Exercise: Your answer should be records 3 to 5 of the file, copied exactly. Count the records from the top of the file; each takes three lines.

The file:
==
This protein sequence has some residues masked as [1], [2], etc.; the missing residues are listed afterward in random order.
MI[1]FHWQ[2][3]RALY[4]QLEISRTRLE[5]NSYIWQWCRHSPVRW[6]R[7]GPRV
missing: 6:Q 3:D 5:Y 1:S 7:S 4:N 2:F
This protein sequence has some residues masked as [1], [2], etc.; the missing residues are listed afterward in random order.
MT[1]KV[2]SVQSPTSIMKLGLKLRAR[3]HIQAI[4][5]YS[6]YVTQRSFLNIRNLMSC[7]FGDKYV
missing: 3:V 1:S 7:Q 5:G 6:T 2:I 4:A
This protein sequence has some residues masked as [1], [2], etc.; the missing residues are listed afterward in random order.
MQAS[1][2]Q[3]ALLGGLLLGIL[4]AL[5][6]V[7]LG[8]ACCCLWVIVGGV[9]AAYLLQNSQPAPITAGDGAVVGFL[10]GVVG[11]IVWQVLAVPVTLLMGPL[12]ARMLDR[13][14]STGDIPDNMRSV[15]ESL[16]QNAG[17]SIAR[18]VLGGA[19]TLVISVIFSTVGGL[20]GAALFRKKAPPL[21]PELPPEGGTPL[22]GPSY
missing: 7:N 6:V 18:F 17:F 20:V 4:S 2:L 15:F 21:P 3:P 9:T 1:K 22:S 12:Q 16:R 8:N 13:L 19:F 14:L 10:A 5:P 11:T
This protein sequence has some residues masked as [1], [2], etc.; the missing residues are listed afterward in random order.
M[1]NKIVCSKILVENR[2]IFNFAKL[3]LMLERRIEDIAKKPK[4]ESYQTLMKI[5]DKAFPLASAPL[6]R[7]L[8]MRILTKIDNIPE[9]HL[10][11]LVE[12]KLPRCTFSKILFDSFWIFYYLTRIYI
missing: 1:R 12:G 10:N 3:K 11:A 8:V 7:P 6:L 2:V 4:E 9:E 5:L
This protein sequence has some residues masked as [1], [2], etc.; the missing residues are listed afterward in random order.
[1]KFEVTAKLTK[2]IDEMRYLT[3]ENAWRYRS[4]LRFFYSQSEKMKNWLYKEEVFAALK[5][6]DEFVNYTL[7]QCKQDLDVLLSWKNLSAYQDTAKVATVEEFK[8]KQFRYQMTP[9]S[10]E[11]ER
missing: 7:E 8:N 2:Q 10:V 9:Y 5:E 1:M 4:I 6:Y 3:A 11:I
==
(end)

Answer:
This protein sequence has some residues masked as [1], [2], etc.; the missing residues are listed afterward in random order.
MQAS[1][2]Q[3]ALLGGLLLGIL[4]AL[5][6]V[7]LG[8]ACCCLWVIVGGV[9]AAYLLQNSQPAPITAGDGAVVGFL[10]GVVG[11]IVWQVLAVPVTLLMGPL[12]ARMLDR[13][14]STGDIPDNMRSV[15]ESL[16]QNAG[17]SIAR[18]VLGGA[19]TLVISVIFSTVGGL[20]GAALFRKKAPPL[21]PELPPEGGTPL[22]GPSY
missing: 7:N 6:V 18:F 17:F 20:V 4:S 2:L 15:F 21:P 3:P 9:T 1:K 22:S 12:Q 16:R 8:N 13:L 19:F 14:L 10:A 5:P 11:T
This protein sequence has some residues masked as [1], [2], etc.; the missing residues are listed afterward in random order.
M[1]NKIVCSKILVENR[2]IFNFAKL[3]LMLERRIEDIAKKPK[4]ESYQTLMKI[5]DKAFPLASAPL[6]R[7]L[8]MRILTKIDNIPE[9]HL[10][11]LVE[12]KLPRCTFSKILFDSFWIFYYLTRIYI
missing: 1:R 12:G 10:N 3:K 11:A 8:V 7:P 6:L 2:V 4:E 9:E 5:L
This protein sequence has some residues masked as [1], [2], etc.; the missing residues are listed afterward in random order.
[1]KFEVTAKLTK[2]IDEMRYLT[3]ENAWRYRS[4]LRFFYSQSEKMKNWLYKEEVFAALK[5][6]DEFVNYTL[7]QCKQDLDVLLSWKNLSAYQDTAKVATVEEFK[8]KQFRYQMTP[9]S[10]E[11]ER
missing: 7:E 8:N 2:Q 10:V 9:Y 5:E 1:M 4:I 6:Y 3:A 11:I